Melvin Sams was convicted of two counts of violation of the Georgia Controlled Substances Act (possession of cocaine with intent to distribute and possession of cocaine), and possession of drug-related objects. The two drug counts were merged by the trial court at sentencing. On appeal Sams asserts seven enumerations of error.
1. Appellant first asserts the general grounds as to the count alleging possession of cocaine with intent to distribute.
During the search of appellant's home, the officers discovered white powder scattered around the living room and in a sock in the drain-pipe, several boxes of baking soda, gram-ounce scales, two glass smoking pipes, and $1,191 in cash which was recovered from various locations in the house (a sock in the drainpipe, in a leather shoe, inside a cardboard tube, etc.). A set of Ohaus scales was seized from a pick-up truck parked in appellant's driveway. Although the truck was not registered in appellant's name and he disavowed any knowledge of it, one of the officers testified that he had seen appellant driving a truck of the same make, model, and color as the one in the driveway. One of the women who was arrested in appellant's house testified that she had been to the house twice earlier in the day and had purchased cocaine from appellant, and that she had arrived shortly before the officers to make a third purchase.
To support a conviction for possession of cocaine with intent to distribute, the State is required to prove more than mere possession. Wright v. State, 154 Ga. App. 400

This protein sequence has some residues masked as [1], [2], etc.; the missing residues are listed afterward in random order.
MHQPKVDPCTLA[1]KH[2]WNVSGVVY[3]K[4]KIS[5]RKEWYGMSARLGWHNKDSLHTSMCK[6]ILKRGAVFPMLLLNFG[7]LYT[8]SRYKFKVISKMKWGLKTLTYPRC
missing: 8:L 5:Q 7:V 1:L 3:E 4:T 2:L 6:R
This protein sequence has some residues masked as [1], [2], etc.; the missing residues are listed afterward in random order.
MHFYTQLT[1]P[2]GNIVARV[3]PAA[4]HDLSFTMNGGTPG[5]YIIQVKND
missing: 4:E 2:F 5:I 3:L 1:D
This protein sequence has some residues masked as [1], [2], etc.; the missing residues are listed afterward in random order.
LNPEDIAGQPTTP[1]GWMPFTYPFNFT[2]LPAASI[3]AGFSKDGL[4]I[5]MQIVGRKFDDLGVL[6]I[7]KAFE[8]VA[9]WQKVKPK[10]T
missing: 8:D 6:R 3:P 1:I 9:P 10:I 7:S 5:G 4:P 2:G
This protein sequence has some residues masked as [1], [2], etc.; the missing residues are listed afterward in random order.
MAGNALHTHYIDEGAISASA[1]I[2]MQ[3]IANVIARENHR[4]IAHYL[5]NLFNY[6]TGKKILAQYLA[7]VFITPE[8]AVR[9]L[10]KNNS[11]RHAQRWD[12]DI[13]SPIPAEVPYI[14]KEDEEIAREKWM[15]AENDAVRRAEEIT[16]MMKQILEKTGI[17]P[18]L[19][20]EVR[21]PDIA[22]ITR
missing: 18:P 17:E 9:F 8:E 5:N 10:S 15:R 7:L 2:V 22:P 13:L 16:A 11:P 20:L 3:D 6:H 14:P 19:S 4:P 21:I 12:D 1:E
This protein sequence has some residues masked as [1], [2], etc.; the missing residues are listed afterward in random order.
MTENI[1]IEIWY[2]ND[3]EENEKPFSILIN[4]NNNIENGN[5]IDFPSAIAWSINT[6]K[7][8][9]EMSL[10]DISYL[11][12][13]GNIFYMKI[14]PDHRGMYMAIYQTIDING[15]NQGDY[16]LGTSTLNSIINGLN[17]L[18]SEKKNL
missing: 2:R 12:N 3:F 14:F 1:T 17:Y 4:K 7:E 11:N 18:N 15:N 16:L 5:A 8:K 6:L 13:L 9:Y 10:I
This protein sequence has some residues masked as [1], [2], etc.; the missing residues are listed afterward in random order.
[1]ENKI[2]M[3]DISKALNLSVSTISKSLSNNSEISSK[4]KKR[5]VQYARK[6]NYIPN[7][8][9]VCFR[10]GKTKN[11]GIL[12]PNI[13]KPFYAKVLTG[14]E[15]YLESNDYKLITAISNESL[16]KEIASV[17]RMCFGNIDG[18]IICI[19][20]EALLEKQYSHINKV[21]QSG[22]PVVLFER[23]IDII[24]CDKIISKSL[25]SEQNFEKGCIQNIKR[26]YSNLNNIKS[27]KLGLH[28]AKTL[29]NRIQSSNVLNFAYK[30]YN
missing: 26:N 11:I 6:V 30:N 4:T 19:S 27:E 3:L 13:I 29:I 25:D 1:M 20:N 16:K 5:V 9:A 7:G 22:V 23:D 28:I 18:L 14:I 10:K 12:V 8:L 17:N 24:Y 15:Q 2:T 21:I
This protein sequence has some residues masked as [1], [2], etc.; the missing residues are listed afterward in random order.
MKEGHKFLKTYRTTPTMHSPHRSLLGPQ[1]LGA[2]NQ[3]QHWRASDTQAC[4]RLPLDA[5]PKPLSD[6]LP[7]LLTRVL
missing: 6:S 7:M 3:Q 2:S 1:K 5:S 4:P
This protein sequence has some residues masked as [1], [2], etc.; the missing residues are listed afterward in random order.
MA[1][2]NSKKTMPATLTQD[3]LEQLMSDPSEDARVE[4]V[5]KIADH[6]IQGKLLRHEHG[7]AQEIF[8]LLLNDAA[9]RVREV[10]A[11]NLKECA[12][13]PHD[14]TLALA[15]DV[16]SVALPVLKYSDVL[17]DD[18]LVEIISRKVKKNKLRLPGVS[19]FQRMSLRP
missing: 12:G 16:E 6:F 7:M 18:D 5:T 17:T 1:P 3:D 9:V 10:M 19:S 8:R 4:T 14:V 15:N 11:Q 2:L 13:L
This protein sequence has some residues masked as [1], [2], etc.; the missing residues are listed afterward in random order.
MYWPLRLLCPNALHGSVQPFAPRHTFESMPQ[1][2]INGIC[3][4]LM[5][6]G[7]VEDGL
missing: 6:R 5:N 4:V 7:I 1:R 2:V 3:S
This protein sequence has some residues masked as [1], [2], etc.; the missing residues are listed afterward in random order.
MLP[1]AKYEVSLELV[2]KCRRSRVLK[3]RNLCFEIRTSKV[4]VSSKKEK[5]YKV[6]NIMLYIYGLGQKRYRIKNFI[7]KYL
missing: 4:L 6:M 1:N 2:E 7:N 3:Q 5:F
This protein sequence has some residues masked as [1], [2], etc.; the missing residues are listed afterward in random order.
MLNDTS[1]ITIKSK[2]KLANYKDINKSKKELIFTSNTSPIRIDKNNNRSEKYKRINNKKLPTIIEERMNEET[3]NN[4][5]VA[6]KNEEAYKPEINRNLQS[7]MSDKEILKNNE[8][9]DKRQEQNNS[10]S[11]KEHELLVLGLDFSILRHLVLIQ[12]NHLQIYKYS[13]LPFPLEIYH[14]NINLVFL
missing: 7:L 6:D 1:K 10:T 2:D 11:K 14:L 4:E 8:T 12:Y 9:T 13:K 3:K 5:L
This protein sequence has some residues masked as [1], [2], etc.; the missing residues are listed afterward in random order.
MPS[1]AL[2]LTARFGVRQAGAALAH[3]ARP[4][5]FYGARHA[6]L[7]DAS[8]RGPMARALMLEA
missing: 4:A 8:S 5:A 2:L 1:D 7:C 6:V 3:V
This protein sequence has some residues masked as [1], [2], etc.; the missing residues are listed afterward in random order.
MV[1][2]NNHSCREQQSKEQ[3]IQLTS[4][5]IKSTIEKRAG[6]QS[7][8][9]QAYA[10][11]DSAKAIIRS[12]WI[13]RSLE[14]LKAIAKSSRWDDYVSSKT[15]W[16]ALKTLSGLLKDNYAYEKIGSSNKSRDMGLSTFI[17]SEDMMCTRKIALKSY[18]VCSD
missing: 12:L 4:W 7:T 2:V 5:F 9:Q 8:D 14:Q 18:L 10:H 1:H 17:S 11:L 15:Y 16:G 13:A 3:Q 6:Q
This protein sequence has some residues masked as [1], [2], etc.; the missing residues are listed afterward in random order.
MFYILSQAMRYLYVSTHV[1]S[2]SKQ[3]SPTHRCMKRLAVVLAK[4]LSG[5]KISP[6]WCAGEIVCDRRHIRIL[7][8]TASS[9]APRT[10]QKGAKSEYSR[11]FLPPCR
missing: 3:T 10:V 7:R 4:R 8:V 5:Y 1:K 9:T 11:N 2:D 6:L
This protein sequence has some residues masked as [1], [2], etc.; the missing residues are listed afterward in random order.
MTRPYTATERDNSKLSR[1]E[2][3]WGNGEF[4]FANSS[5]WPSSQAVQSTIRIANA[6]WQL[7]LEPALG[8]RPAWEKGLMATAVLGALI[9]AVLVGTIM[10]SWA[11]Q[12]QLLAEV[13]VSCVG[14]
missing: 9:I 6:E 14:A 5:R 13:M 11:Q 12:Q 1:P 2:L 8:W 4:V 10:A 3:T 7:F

, 401 (268 SE2d 378
) (1980), cert. denied 449 U. S. 900 (1980). In the instant case, the testimony of a woman, who was present in the house at the time the search warrant was executed, that she had made cocaine purchases from appellant earlier in the day and was present to make a third buy, when combined with other evidence (scales for weighing cocaine, drug paraphernalia, baking soda for cutting it, and a large amount of cash which consisted largely of $20 bills), authorized the jury to find the defendant guilty of possession of cocaine with intent to distribute despite the fact that the total amount of cocaine found on the premises totaled only two grams. Doe v. State, 189 Ga. App. 793
, 795 (377 SE2d 546
) (1989); Houston v. State, 180 Ga. App. 267
, 268 (349 SE2d 228
) (1986). On appeal, the evidence is construed to uphold the jury verdict, because the jury alone determines the credibility of the witnesses and the weight to be given to the testimony and other evidence. Doe v. State, supra; Thomas v. State, 175 Ga. App. 873
, 874 (334 SE2d 903
) (1985). A review of the evidence reveals that it was sufficient for a rational trier of fact to find the defendant guilty beyond a reasonable doubt. Jackson v. Virginia, 443 U. S. 307 (99 SC 2781, 61 LE2d 560) (1979); King v. State, 178 Ga. App. 343
, 344 (343 SE2d 401
2. Appellant also contends that under the rule set forth in Ridgeway v. State, 187 Ga. App. 381
, 382 (370 SE2d 216
) (1988), the trial court erred in failing to give his charge that mere presence in the vicinity of contraband does not establish possession. An examination of the jury charge shows that the jury was charged the law as to permissible inferences it could make as to the ownership of the premises, possession and equal access, and the pertinent law on possession of contraband. These charges were taken directly from the Council of Superior Court Judges, Suggested Pattern Jury Instructions, Vol. 2, Criminal, which relies upon Knighton v. State, 248 Ga. 199
, 200 (282 SE2d 102
) (1981); Gee v. State, 130 Ga. App. 634
, 636 (204 SE2d 329
) (1974); and Lee v. State, 126 Ga. App. 38 (189 SE2d 872) (1972)